If none of the 4% dividend payment is qualified, then the dividend payment is taxed at the investor’s income tax rate of 35%. At the end of year one, our hypothetical investor only keeps $2,600 of the $4,000 pretax dividend payment. But if the entire dividend payment is deemed qualified dividend income, then it is taxed at the investor's long-term capital gains tax rate of 15%. The investor keeps $3,400 of the $4,000 pretax dividend payment. The power of compounding illustrates the impact of the favorable tax treatment of QDI on an investor's wealth across 10 years. At the end of year 10, the investor will have $129,263 if none of the dividends is qualified, or $138,267 if 100% of the dividends are qualified. That's about a 7% difference in ending wealth.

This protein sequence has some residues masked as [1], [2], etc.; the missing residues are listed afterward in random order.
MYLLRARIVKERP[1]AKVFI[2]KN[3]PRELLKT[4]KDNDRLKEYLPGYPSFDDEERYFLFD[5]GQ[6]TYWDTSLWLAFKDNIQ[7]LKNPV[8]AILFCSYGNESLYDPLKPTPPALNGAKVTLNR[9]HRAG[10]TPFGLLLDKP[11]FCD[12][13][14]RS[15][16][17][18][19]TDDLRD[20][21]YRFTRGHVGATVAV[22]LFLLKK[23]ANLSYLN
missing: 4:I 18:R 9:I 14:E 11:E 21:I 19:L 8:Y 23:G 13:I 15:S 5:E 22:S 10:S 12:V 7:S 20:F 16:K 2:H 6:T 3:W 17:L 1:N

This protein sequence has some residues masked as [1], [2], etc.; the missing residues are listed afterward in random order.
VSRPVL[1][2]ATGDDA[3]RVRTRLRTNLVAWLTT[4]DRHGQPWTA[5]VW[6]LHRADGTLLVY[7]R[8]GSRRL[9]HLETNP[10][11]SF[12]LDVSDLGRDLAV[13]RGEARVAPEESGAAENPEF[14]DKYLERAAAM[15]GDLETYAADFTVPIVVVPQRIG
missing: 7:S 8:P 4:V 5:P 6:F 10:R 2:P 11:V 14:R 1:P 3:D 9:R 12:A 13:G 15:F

What's My QDI?
Investors in the same fund may have different percentages of qualified dividend income depending on when they purchased or sold it. Investors can use their 1099-DIV tax form to determine their individual portion of QDI. In the 1099-DIV tax form, Box 1a lists total ordinary dividends, and Box 1b shows the amount of the dividends in 1a that count as qualified.
Nearly all major fund sponsors post funds' tax information on their websites. These pages usually include the most recent year's QDI percentages for each of their funds and other tax information such as estimated and actual capital gains distributions. Note that these QDI figures may not match individuals' actual QDI because they assume the maximum QDI treatment and aren't based on individual investors' holding periods. Exhibit 2 shows the five-year qualified dividend income percentages from 2013 through 2017 and the QDI percentage for each of these years for the largest U.S. equity dividend-oriented funds. All QDI figures are expressed as a percentage of total dividends paid for each calendar year.